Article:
my application is asp.net MVC3, I am using SQLExpress 2012. I get the following error

Timeout expired. The timeout period elapsed prior to completion of the operation or the server is not responding.

when I try to run the following:

public static List<vw_MasterView> GetMasterView(DateTime? fromDate, DateTime? toDate)
    if (fromDate == null) fromDate = new DateTime(1900, 1, 1);
    if (toDate == null) toDate = DateTime.Now;
    using (DALDataContext ctx = new DALDataContext())
        var q = from c in ctx.vw_MasterViews
                where c.FirstVisitDate >= fromDate && c.LastVisitDate <= toDate
                select c;
        return q.ToList();

I did increase the connection time (server / advance properties) to 6000.

When I run the view from the designer (in SQL Server) I get the same error message, however when I run the query (in SQL server) it works fine, it took 54 seconds to excute.

I would appreciate your suggestions, thanks in advance.

  • 1
    Can you check if there is an open transaction? sp_who(msdn.microsoft.com/en-us/library/ms174313.aspx) might be able to list all the processes holding a connection. – Srikanth Venugopalan Jan 17 '13 at 7:27
  • there are few sa (background and sleeping), only one user as runable. – hncl Jan 17 '13 at 7:33
  • In that case, I wonder what DALDataContext does ? Is it possible to share the implementation? – Srikanth Venugopalan Jan 17 '13 at 7:35
  • @SrikanthVenugopalan Why bother? This is EF ror LINQ2Sql, so it is a standard context. Want to learn modern data access, read up on entity framework. – TomTom Jan 17 '13 at 7:37
  • Plus query execution plans. YOu may hit table scans due to missing indices which are really not helping (tons of locks). – TomTom Jan 17 '13 at 7:38

The default value of the DataContext class's CommandTimeout is set to 30 seconds. Any database queries taking a longer time to complete than 30 seconds (and as you wrote your is taking about 60) will throw a System.Data.SqlClient.SqlException: Timeout expired Exception.

If you look at the auto generated DALDataContext subclass you will a few partial method declarations, your point of interest should be OnCreated method. You can define the body of the OnCreated method in another partial class with the same full name as that of the auto generated class and set the desired timeout value there in the following way:

partial class DALDataContext : System.Data.Linq.DataContext
    partial void OnCreated()
        this.CommandTimeout = 100;
| improve this answer | |
  • Thank you so much tpeczek, excellent solution; it worked very well. Thanks again. – hncl Jan 17 '13 at 8:01
  • This is NOT an answer, sorry. 30 seconds? This is NUTS as an answer. This type of query taking 30 seconds on a loaded system is like a Mercedes having a top speed of 40km/h and you telling it is a problem of the traffic laws. This is a query that in a table below 100 million records should take single digit seconds. – TomTom Jan 17 '13 at 9:00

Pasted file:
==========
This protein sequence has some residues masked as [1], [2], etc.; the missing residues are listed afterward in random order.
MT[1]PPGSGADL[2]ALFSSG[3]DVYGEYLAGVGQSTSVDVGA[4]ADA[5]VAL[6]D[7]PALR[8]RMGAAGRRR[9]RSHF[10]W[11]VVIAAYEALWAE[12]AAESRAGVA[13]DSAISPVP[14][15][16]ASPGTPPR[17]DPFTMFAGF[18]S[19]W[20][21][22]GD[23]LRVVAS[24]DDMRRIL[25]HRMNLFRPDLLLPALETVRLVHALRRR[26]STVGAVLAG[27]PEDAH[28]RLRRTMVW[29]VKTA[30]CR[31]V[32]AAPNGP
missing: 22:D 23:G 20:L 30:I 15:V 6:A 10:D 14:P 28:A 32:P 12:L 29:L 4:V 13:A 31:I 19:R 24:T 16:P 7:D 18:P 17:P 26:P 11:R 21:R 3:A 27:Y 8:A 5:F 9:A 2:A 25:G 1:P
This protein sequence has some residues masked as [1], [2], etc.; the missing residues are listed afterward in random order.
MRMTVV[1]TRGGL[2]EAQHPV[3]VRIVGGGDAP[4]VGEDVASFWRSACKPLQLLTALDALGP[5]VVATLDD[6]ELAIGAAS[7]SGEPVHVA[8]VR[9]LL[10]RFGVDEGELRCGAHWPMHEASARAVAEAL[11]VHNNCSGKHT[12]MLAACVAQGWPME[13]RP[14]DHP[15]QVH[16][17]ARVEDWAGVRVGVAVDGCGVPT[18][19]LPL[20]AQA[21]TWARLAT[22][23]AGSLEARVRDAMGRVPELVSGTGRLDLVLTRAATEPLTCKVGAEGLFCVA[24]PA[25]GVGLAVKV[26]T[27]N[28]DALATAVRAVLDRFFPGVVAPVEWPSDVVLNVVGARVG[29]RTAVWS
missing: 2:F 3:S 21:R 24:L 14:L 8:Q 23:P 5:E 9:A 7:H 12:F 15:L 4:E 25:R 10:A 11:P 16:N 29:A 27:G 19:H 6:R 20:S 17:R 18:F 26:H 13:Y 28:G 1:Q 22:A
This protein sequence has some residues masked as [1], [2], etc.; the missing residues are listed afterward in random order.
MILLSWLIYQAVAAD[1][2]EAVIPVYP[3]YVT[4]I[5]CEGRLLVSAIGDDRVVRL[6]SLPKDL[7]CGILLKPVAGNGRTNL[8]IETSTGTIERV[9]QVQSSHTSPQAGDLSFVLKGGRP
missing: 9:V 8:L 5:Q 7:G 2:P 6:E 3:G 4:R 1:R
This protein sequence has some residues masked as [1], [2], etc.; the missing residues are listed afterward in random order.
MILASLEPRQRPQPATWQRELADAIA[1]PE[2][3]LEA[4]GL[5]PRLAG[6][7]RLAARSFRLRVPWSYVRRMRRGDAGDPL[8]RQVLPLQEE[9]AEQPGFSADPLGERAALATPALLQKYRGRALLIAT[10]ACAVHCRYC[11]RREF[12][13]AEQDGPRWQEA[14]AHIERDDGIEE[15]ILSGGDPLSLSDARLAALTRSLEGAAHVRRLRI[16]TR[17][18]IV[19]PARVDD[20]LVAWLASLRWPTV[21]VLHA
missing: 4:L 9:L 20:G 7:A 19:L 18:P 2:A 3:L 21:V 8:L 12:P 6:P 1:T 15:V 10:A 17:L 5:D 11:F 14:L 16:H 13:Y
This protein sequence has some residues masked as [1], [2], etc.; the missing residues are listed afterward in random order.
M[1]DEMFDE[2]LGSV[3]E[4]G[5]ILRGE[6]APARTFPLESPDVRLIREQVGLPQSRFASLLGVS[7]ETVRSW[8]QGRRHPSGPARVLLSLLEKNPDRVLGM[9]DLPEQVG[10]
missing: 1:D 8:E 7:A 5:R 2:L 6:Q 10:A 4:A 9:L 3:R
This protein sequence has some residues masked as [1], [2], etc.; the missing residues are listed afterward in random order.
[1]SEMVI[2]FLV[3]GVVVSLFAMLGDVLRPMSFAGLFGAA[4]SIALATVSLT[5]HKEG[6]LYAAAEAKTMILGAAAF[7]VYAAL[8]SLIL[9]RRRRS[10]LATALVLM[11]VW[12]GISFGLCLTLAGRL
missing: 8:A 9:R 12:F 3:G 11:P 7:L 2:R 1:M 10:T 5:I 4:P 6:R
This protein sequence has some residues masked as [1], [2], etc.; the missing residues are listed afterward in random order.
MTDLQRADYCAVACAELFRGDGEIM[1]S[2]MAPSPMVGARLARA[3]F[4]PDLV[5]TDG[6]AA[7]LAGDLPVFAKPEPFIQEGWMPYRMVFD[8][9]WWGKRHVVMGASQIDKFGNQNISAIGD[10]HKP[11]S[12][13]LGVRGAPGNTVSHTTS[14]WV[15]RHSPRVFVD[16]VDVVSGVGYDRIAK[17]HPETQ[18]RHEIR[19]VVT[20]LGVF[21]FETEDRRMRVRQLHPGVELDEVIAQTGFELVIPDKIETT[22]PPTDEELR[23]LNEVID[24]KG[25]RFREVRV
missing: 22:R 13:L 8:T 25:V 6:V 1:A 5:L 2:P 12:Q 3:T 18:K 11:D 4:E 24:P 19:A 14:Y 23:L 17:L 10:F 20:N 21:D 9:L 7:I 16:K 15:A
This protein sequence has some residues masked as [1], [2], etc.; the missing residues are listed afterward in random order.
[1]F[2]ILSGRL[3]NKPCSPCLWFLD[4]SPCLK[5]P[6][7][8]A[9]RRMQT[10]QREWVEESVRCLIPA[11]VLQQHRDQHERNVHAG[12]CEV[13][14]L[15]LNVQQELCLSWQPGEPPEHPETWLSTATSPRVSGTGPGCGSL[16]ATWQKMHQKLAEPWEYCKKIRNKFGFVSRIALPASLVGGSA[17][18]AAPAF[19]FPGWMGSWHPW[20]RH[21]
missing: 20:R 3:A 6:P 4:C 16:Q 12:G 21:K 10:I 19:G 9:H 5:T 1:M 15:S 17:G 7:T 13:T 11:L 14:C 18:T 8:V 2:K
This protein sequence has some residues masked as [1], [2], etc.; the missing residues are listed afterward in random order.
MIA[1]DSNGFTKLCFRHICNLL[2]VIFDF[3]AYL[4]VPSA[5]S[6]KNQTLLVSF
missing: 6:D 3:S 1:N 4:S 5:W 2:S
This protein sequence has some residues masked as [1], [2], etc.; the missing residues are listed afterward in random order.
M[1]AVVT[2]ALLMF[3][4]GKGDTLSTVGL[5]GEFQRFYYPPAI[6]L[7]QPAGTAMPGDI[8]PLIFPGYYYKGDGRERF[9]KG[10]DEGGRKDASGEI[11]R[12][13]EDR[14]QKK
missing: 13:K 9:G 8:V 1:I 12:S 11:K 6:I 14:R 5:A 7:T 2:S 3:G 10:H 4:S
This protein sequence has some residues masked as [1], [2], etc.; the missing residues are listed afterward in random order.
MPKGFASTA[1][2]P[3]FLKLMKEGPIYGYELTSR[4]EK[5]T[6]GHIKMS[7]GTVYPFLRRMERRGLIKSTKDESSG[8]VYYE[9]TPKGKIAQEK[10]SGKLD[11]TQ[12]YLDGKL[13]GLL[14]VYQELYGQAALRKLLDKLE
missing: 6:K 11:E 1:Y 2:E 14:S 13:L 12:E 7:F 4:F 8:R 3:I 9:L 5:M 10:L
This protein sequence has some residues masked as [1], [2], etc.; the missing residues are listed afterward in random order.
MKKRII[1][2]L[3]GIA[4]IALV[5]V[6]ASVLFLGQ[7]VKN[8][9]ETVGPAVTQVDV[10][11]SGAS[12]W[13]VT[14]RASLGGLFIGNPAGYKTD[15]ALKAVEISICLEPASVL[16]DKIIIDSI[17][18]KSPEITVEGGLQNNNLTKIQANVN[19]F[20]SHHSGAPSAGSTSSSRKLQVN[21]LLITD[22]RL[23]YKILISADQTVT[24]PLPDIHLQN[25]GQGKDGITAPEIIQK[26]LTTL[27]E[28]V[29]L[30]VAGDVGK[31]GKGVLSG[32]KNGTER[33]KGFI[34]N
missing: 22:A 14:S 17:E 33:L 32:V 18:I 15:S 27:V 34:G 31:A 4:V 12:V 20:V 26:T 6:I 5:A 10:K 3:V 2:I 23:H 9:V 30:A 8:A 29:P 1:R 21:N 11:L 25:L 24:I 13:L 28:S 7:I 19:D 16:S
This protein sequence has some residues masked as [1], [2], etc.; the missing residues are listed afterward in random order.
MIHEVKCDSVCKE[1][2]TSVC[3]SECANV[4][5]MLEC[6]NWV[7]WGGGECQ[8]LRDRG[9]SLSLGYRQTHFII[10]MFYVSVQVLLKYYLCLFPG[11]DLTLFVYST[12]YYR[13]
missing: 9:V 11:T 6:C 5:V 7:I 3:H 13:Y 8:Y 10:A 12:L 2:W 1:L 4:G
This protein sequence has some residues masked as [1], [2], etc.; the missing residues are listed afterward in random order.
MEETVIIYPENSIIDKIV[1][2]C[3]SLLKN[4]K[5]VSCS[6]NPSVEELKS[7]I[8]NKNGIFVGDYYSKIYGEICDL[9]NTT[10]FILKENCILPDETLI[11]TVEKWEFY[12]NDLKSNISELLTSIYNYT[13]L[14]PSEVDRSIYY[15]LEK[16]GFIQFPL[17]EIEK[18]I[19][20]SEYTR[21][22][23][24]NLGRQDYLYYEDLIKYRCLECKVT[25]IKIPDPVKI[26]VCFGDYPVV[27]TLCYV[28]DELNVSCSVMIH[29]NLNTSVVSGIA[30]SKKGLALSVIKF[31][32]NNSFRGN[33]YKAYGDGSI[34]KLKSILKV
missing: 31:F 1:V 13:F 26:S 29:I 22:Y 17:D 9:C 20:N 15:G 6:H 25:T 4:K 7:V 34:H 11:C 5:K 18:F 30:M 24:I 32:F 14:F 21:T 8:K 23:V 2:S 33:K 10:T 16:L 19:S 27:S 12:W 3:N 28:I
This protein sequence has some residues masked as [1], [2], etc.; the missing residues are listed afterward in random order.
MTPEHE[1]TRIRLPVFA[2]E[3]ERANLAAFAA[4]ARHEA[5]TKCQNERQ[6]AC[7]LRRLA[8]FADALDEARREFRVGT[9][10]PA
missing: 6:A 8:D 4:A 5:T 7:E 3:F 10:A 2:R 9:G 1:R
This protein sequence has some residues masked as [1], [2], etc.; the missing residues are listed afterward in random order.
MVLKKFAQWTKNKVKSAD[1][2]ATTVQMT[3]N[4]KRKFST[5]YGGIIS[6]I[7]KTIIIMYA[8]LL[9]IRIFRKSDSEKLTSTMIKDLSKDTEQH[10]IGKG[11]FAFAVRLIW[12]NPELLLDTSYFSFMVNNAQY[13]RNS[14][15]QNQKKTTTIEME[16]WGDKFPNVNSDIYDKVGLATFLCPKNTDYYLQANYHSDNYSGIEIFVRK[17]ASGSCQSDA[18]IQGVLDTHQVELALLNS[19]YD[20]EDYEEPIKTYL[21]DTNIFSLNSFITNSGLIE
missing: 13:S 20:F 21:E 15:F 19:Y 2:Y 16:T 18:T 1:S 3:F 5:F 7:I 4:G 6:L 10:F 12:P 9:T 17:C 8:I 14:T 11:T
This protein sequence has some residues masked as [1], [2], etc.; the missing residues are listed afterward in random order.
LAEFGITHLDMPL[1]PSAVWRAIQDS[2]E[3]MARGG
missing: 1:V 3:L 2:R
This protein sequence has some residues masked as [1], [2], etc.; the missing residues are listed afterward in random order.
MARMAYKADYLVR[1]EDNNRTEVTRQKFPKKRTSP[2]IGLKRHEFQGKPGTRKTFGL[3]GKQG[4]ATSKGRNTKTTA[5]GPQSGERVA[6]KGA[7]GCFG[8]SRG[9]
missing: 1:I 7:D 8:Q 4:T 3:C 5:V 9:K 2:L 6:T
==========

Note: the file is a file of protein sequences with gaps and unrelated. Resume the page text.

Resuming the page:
• @TomTom Ok, real life example. In one of my projects there is linked server connection between SQL Server and Oracle and due to network organization the quries which use this link are always taking almost 2 minutes (application is also not allowed to connect the Oracle server directly) - many strange real life situation might happen due to strange requirements that you have no influence on. The question wasn't about optimizing his query (there is a possibility that it is just a crappy query of course) but resolving the timeout. – tpeczek Jan 17 '13 at 9:08
  • @tpeczek Yes, but that is the LAST one thing you change. And you look at query plans first. All this has not happened. All this is just "hey, improove the timeout, who the hell cares to check what the issue is". – TomTom Jan 17 '13 at 9:09
  • 1
    @TomTom I'm not going to argue with you about the philosophy in which direction the answer should go. Nobody is forbiding you from providing another answer that will explain him how should he approached query optimization. At this point there is no information what his view actually does and if the query can take longer than 30s or not - and that wasn't his question. – tpeczek Jan 17 '13 at 9:12

You might need to set the connection timout of your DBContext:

ctx.CommandTimeout = 200;
| improve this answer | |
  • No, he does not. "Get a faster machine" and "wait" are not valid answers here. Unless he has TONS of data, this query should not take 30 seconds to start with. – TomTom Jan 17 '13 at 9:03
  • @TomTom disregarding the context he is working into, we are answering the question – noobob Jan 17 '13 at 9:10
  • No, you do not. YOu throw around a bad advice when you first would nail the problem. You work just by chance as outsources? QUaltiy regardless, it somehow works, so we get paid? – TomTom Jan 17 '13 at 9:17

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